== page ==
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Islander of the Day: Trent Hunter

Underappreciated or underwhelming? Maybe both? I don’t know.

New York Islanders v Phoenix Coyotes Photo by Christian Petersen/Getty Images

The New York Islanders - along with every other NHL team and many other businesses - have temporarily suspended operations due to the outbreak of the COVID-19 Coronavirus. The Center for Disease Control and World Health Organizations have strongly advised the public to practice self-quarantining and avoid close contact and crowds to limit the spread of the virus. But that doesn’t mean we can’t gather in a virtual space and talk about old hockey players.

As long as the Islanders are on pause, we’ll run this series to give folks a place to chat, reminisce, and generally relieve the stress of the times.

Ready to have your mind blown? Here you go: Trent Hunter came in third in Calder Trophy voting in 2004. He came in way behind the winner, Bruins goalie Andrew Raycroft (?!) and the second place finisher, Montreal forward Michael Ryder (??!!), but there he was nonetheless.

That may seem surprising even to those that watched Hunter during his mostly productive but unspectacular eight year run with the Islanders. Hunter’s game wasn’t eye-popping and his speed could be described as somewhere between normal and glacial, but when healthy (and we’ll get to that soon enough), he was a solid contributor on a team looking for an identity.

Two more mildly surprising facts about the large winger: One was that he was not an Islanders draft pick, but was acquired in trade in May of 2000 from the Mighty Ducks of Anaheim. Hunter was taken in the sixth round by the Ducks in 1998 and was dealt for forward Jonas Ronnqvist, who no one reading this remembers. So that’s one feather in Mike Milbury’s cap... for a change.

Second is that he was issued three separate uniform numbers with the Islanders, according to First was 43, which he must not have actually worn in a game wore as a Black Ace for the 2002 playoffs (thanks, Brian). Second was 21, when he was called up for eight games in 2002-03 after having back-to-back 30-goal seasons for Bridgeport. Finally was his most familiar digit, No. 7, which he wore when he became a regular and, apparently, a Rookie of the Year finalist, in 2003-04.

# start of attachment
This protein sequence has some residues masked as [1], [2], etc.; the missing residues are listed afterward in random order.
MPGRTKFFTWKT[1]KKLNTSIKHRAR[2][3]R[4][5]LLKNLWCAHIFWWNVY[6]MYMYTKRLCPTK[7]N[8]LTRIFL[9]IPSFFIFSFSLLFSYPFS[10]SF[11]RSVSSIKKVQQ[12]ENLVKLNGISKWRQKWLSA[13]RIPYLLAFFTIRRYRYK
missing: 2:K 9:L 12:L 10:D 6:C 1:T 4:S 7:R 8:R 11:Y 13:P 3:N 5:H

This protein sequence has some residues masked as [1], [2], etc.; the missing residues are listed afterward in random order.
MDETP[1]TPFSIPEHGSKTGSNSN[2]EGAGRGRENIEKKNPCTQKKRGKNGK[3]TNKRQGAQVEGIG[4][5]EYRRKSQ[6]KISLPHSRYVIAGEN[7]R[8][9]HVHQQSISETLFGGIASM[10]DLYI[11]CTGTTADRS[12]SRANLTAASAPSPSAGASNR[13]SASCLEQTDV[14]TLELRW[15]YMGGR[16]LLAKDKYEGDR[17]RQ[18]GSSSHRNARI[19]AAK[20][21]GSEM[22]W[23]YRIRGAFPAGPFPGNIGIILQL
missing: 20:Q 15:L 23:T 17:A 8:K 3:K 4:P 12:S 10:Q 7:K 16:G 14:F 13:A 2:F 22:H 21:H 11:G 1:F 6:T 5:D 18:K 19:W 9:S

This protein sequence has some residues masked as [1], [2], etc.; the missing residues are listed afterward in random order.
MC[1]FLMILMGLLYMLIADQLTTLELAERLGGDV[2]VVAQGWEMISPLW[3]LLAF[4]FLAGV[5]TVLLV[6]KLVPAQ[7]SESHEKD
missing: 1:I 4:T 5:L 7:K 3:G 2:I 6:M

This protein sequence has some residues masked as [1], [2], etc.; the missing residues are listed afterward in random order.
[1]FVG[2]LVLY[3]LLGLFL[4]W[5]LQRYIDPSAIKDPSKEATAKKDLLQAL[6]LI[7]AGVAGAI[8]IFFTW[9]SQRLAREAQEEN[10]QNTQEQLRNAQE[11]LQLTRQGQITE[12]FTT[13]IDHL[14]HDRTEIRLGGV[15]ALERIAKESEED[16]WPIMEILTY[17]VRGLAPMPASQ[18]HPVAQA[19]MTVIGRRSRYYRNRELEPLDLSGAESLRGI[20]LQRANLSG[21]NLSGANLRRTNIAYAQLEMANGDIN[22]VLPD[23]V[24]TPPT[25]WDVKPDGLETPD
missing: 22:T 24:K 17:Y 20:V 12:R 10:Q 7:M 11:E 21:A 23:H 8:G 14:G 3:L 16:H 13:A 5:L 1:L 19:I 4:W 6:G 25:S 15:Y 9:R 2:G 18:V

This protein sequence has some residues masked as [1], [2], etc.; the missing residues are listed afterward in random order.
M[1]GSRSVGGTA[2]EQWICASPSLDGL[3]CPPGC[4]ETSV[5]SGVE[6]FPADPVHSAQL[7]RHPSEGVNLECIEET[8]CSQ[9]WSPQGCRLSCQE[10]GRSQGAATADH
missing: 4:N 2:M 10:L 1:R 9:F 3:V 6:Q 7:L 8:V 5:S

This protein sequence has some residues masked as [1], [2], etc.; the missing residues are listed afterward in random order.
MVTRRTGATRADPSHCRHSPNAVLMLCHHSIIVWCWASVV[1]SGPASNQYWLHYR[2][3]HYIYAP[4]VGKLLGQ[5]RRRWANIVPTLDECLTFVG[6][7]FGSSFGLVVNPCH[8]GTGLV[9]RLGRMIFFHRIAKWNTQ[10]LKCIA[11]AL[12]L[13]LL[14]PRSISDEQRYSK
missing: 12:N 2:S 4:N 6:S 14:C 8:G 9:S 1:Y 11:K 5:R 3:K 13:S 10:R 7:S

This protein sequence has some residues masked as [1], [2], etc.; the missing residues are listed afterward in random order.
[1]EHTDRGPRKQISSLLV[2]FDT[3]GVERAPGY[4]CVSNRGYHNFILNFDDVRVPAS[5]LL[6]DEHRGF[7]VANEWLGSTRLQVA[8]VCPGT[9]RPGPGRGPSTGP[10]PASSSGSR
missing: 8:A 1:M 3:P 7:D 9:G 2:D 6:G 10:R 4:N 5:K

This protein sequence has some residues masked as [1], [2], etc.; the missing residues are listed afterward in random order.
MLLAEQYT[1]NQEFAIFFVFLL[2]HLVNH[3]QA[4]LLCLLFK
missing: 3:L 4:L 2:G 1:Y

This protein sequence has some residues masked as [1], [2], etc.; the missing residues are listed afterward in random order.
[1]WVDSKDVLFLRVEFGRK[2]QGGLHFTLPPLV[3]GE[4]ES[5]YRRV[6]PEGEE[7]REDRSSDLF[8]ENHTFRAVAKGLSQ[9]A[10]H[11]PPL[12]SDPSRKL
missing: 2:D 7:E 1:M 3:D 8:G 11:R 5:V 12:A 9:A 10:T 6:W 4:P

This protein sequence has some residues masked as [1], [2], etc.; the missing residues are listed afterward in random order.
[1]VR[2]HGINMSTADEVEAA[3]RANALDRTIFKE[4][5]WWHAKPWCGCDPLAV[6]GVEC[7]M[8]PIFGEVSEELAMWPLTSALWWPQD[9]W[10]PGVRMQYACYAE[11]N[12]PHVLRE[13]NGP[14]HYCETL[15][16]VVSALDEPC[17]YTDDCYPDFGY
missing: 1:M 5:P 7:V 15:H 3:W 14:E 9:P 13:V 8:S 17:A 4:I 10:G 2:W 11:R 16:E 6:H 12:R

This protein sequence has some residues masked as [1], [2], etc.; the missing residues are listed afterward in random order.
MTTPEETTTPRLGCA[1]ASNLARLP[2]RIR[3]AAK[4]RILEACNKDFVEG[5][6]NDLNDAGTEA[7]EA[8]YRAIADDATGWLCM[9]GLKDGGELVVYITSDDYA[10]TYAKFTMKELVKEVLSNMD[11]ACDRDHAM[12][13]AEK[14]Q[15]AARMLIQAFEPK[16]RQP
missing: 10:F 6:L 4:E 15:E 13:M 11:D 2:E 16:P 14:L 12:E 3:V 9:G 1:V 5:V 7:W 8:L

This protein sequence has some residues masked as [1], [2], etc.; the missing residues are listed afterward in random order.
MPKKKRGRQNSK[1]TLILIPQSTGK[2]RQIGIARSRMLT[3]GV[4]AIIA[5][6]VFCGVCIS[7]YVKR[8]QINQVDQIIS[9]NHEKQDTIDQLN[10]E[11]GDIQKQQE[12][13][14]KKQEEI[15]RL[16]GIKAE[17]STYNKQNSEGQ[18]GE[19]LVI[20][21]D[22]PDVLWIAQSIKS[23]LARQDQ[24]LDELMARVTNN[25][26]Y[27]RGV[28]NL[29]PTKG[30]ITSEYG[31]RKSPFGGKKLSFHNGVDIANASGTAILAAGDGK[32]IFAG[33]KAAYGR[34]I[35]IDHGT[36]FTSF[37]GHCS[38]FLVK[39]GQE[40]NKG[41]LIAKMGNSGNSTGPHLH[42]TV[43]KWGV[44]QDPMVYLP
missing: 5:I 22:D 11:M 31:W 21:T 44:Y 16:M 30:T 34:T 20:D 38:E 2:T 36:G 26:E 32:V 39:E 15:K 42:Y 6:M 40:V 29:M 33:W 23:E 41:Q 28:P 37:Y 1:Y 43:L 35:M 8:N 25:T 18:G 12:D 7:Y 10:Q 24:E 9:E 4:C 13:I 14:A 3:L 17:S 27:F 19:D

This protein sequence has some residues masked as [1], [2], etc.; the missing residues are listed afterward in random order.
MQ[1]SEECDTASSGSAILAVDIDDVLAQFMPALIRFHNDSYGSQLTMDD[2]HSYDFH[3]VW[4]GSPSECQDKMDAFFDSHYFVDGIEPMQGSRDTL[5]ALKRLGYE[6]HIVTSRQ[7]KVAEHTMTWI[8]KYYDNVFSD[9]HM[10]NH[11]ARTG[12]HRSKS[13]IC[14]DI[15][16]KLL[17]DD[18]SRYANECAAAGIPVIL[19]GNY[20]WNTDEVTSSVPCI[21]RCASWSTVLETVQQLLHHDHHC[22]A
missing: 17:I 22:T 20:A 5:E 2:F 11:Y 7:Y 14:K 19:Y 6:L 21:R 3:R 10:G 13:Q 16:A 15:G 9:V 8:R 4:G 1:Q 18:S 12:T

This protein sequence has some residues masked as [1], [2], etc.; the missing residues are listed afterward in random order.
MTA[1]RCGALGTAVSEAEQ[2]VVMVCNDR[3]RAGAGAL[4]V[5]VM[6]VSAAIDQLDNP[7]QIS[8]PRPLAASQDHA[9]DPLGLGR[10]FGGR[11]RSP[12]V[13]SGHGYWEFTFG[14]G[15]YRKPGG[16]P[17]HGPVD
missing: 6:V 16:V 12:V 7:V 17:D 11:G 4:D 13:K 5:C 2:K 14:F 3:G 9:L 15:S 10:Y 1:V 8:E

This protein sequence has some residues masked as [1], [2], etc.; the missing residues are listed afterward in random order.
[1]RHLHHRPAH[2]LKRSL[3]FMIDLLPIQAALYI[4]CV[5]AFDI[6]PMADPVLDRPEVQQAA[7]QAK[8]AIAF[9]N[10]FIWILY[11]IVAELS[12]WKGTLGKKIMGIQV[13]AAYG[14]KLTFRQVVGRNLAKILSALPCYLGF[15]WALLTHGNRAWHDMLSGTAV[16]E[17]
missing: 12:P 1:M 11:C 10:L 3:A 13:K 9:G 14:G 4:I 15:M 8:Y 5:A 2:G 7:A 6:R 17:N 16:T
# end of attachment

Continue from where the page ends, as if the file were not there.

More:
That first season would be Hunter’s best in the NHL. He finished with 25 goals and 26 assist for 51 points in 77 games. His style was unflashy, but he was good low in the zone and had a deceptively wicked shot for a dude who went 6’-3” and about 217 pounds.

Here’s that sneaky shot, beating former Islanders goalie Kevin Weekes in a very pixelated video from the mid-2000s.

Two 35-point seasons followed, one in which he scored 20 goals, and then a 12-goal, 41-point season in 2007-08. We’ve featured players that toiled in these barren transitional periods in Islanders history, and Hunter might be the best example of all. Aside from four playoff games against the Maple Leafs, he largely missed the Renaissance period of the early 2000’s then played a bunch of injury-riddled seasons in the Rebuild era of the late 2000’s. In the middle were some mediocre teams that were sometimes good enough to make the playoffs but never good enough to make any noise in them.

Ah, the injuries. I say this with all due respect in the world, but for a few seasons, it was hard to remember Trent Hunter was even on the Islanders. He missed over 20 games for both the dead ass, first-overall-pick-seeking 2008-09 Islanders, and it’s almost as dead-ass sequel. He still managed to score 31 and 28 points, respectively, in those seasons and became a better-than-average shot suppressor when playing with center and LHH patron saint Frans Nielsen. Occasionally, he would remind us that he could be a useful depth piece on a team that was, you know, actually good.

In 2010-11, Hunter missed 61 games with a torn MCL, costing him a seat on that season’s wild ride. That summer, Hunter and his two year, $4 million salary were traded to the Devils for Brian Rolston and his one year, almost $5 million salary. The trade may have worked out financially for the Islanders, with Rolston becoming a dedicated cap mule for the salary floor-scraping team. But he was absolutely awful on the ice (please don’t ask about the whole power play thing) and his few months on Long Island are not fondly remembered.

New Jersey GM Lou Lamoriello eventually bought out Hunter’s contract, making him a free agent. He signed with the Kings, where he played his final 38 NHL games, scoring two goals and five assists in 2011-12 at the age of 31.

Trent Hunter played some good seasons in a weird time in Islanders history. When the organization finally hit reset, he was beset by injuries and missed much of the rebuild experience. He might not have been a face of the franchise, but that bald head once represented a bright future.